eBay Partners with Australian Retailer for Virtual Reality Shopping
It seems that using a website to shop online is outdated now, and virtually wandering around a store is the future. That is, according to eBay at least. The eCommerce giant is taking a new direction, one that sees them moving away from simply a place to buy second-hand T-shirts and vintage knick-knacks, and instead aiming to rival the likes of Amazon and Jet as a genuine and reputable online store. To achieve this, eBay has joined forces with one of Australia’s biggest and longest standing department stores, Myer, to deliver a potentially game-changing virtual reality shopping experience.
To browse in this virtual store, one simply has to download the native app, put on a VR headset (20,000 Google Cardboard headsets nicknamed “Shopticals” have been given away) and they then have the ability to view approximately 12,500 Myer products. Using technology called “Sight Search,” shoppers can zoom in and inspect certain items by holding their gaze upon them for several seconds; likewise to find their way to other areas of the virtual Myer. The VR store is also said to adapt to the shoppers’ item preferences by being personalized to every user. How-to guides and more info on the process is found on the official site.
Currently only available in Australia, eBay will no doubt pray to the eCommerce gods that the VR shopping trial is an unequivocal success so they can take on the next logical step: bring VR shopping to the USA. With eCommerce in general having such huge potential in America, one has to wonder if eBay could partner with the likes of large US chains such as Wal-Mart, Target, or Macy’s, and really take virtual reality shopping to a whole other level if US shoppers get on board.
In an interview with eBay Australia’s Steve Brennan, Senior Director of Marketing and Retail Innovation, it was discussed exactly what potential VR shopping had for the future. “We are excited about the next chapter and can definitely see the potential transformative effects that VR could have on retail,” said Brennan. “We also know that consumers are particularly keen to get their hands on this technology. At eBay we are always challenging ourselves to do new brave things that enhance the shopping experience and as part of this we are always exploring new technologies and new partnerships.”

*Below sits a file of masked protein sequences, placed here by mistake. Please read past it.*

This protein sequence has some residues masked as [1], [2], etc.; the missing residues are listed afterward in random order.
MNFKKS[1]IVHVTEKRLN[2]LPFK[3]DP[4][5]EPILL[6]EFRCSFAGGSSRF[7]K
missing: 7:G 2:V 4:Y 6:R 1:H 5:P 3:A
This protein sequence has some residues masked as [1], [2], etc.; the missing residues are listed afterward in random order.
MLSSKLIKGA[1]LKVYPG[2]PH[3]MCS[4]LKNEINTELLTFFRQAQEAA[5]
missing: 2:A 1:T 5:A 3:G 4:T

However, a VR shopping experience perhaps isn’t quite the home run it might think it is. Users can of course browse the store, view items, and add them to a basket, yet actually paying for the products will require the shopper to take off the headset, log in to their eBay account, and simply use conventional online payment methods as normal. Motion sickness is another aspect that may trouble potential shoppers, as the process of your mind thinking it is moving, whilst your body stays still, is unnerving for many.
As well, online shopping is about convenience: the ability to pick up a T-shirt on Amazon whilst on your lunch break is something that many people love about e-shopping. Can we really picture ourselves putting on a VR headset at our office desk or a local park, and wandering around virtual department stores? Many people still choose to shop in a brick and mortar store for the social aspect, so if VR shopping isn’t so convenient or communal, then what exactly is it? For now, perhaps a novelty shopping gimmick is all, but if Australians really get into VR shopping and make it a success, then who knows how big shopping virtually could become.